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The Holy Grail of Alpha March 19, 2009. 222 Agenda 1. The Loser’s Game of Active Money Management 2. Alternative Investment Case Studies  Venture Capital.

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Presentation on theme: "The Holy Grail of Alpha March 19, 2009. 222 Agenda 1. The Loser’s Game of Active Money Management 2. Alternative Investment Case Studies  Venture Capital."— Presentation transcript:

1 The Holy Grail of Alpha March 19, 2009

2 222 Agenda 1. The Loser’s Game of Active Money Management 2. Alternative Investment Case Studies  Venture Capital  Private Equity  The Harvard Endowment 3.True Alpha: Keating Capital Case Study 4.Seeking Alpha in the Business of Investment Management and in Life

3 Keating Investments Overview  Keating Investments, LLC: Denver-based SEC registered investment adviser focused on micro-cap public companies since 1997  Keating Capital, Inc.: Publicly reporting, closed- end investment fund managed by Keating Investments, LLC that makes minority, non- controlling investments in rapidly growing private companies and advises them on how to maximize shareholder value by going public through an alternative to an IPO 3

4 The Loser’s Game of Active Management

5 Median Ten-Year Annual Compound Total Returns from Historic P/E Deciles 1926 to 2008 Return (%) Stocks CheapStocks Expensive 14.48% 16.92% 15.99% 15.20% 13.86% 11.55% 9.32% 8.01% 5.69% 3.27% 5

6 Costs and Net Returns All General Equity Funds Quartile 1994-2008 Annual Total Return Total Expense RatioPortfolio Turnover Low Cost Quartile7.24%0.71%25.5% Quartile 26.51%1.09%54.5% Quartile 35.87%1.33%80.8% High Cost Quartile4.65%1.80%146.7% Source: Lipper 6 6

7 Index Funds Are the Perfect Low-Cost Vehicles Percent of Large-Cap Equity Funds Outperformed by S&P 500 for Periods Ending 12/31/2008 Period Index Outperformance 1 Year61% 3 Years64% 5 Years62% 10 Years54% 20 Years68% Source: Lipper and The Vanguard Group 7

8 8 Index Funds Have Outperformed Benchmark20 years to 12/31/2008 S&P 500 Index8.43% Average Equity Fund7.50% S&P 500 Advantage0.93% Source: Lipper & The Vanguard Group 8

9 9 The Odds of Success: Returns of Surviving Funds Mutual Funds 1970-2008 Compared with S&P 500 Returns 9

10 Core portfolio (indexed investments) Low costs vs. active management Lower risk budget vs. active management Diversification (broad indices) Close tracking of benchmark performance Satellite portfolio (active investments) Take “bets” to enhance returns (add alpha) Higher costs versus indexed management Decorrelation Requires strong selection skills Can use illiquid assets Index core Satellite 3 Satellite 2 Satellite 1 Potential Advantages of Core-Satellite Approach 10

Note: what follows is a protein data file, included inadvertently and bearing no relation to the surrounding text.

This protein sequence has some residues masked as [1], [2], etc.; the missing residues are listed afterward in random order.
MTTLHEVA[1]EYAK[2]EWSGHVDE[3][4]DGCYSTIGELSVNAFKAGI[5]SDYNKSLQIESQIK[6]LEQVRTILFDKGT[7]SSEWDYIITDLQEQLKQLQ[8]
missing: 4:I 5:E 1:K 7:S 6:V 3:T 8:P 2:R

11 Do Not Try to Time the Market Flows to Equity Funds Related to Global Stock Price Performance Source: Investment Company Institute 11

12 38 Dispersion of Returns: 1 st, Median and 3 rd Quintiles 10 years ending June 30, 2005

13 Alternative Investment Case Studies

14 14 David Swensen on Liquidity David Swensen Success matters, not liquidity. If private, illiquid investments succeed, liquidity follows as investors clamor for shares of the hot initial public offering. In public markets, as once-illiquid stocks produce strong results, liquidity increases as Wall Street recognizes progress. In contrast, if public, liquid investments fail, illiquidity follows as investor interest wanes. Portfolio managers should fear failure, not liquidity. -- David F. Swensen, Pioneering Portfolio Management, 2009

15 15 IPO Market Facts Average IPO size: 1997: $70 MM 2007: $230 MM # of IPOs filed: 7,442 # withdrawn: 1,473 # withdrawn and return for IPO: 138 ≈ 9% Source: Dow Jones VentureOne. Source: Hoover’s IPO Central. Source: Wall Street Journal; Dealogic; Journal of Financial Economics. Source: Hoover’s IPO Central. Number of Total U.S. IPOsWithdrawn IPO Filings 1985-2000 Traditional IPO: Ever Rising Bar VC-Backed Companies 91% Never priced 9% Eventually priced

16 16 Venture Capital  Median return for all funds raised in 2000 is -1% (as of 9/30/08) vs. S&P 500 return of +0.4% (Source: Cambridge Associates)  VC industry is now managing $257 billion, up from $64 billion in 1997  It has been 11 years since the VC industry has returned more cash than it plowed into investments  Median return of top quartile of 1,252 venture funds going back to 1976 was 28% (Josh Lerner, Harvard Business School)  Median return of all funds was just under 5%, worse than Treasury bonds  $36 billion raised in 2007 = $720 million in annual management fees…even if there are no gains  “Lottery slogans with Ivy League veneer”  5,400 private portfolio companies at beginning of 2006 (a good year)  Only 1% exited via IPO during 2006  7% exited via M&A, but at only $52 MM median valuation  12 years of inventory remaining at 2006 exit rates

17 17 VC: Coming Up Short with No Exits

18 Emerging Growth Underwriters: R.I.P. 18

19 Private Equity Fact and Fiction  Allegation: PE firms are quick flip artists. –Between 1970 and 2007, nearly 60% of 21,400 companies acquired by PE investors remained under PE ownership for 5+ years (Josh Lerner, Harvard Business School).  Allegation: PE firms load up companies they buy with massive amounts of debt. –1987 to 1990: 87.3% –1992 to 2000: 71.6% –2001 to 2007: 63.7% Source: 19